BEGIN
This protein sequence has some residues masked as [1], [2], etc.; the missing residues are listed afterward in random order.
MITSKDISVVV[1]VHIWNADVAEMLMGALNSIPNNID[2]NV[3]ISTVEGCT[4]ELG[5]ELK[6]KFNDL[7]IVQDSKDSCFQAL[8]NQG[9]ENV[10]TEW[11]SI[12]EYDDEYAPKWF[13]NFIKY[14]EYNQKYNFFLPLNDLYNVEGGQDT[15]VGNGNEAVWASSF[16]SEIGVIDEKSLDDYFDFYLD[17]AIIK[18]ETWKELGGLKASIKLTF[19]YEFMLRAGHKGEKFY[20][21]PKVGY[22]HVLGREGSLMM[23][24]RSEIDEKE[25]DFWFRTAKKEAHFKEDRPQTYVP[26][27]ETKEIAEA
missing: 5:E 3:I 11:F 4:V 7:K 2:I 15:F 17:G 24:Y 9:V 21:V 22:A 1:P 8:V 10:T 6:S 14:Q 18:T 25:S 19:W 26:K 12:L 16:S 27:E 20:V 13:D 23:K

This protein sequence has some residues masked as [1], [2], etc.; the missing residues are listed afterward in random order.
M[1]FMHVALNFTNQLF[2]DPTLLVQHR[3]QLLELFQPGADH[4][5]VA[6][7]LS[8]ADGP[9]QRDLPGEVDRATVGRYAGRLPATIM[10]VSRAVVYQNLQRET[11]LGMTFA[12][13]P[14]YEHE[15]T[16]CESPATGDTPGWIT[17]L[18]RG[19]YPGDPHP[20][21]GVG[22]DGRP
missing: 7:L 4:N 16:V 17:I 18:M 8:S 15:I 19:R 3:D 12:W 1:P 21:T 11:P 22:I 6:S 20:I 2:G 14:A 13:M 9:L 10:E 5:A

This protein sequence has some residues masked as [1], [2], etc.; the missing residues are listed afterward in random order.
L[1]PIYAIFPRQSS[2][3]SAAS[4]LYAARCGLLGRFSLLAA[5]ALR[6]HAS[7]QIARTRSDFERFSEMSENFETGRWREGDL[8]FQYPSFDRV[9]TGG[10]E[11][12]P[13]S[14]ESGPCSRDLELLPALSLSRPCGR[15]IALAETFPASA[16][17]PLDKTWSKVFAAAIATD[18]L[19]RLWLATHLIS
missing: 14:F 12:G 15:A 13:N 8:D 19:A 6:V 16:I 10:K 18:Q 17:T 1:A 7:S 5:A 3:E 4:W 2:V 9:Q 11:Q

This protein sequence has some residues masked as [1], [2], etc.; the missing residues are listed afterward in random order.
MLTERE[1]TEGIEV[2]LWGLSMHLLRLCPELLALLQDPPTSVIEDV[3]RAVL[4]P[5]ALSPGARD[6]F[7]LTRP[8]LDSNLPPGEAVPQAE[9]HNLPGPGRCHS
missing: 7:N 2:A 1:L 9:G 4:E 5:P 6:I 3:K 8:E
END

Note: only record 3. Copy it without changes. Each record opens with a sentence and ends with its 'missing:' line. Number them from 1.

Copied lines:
This protein sequence has some residues masked as [1], [2], etc.; the missing residues are listed afterward in random order.
L[1]PIYAIFPRQSS[2][3]SAAS[4]LYAARCGLLGRFSLLAA[5]ALR[6]HAS[7]QIARTRSDFERFSEMSENFETGRWREGDL[8]FQYPSFDRV[9]TGG[10]E[11][12]P[13]S[14]ESGPCSRDLELLPALSLSRPCGR[15]IALAETFPASA[16][17]PLDKTWSKVFAAAIATD[18]L[19]RLWLATHLIS
missing: 14:F 12:G 15:A 13:N 8:D 19:A 6:V 16:I 10:K 18:Q 17:T 1:A 7:S 5:A 3:E 4:W 2:V 9:Q 11:Q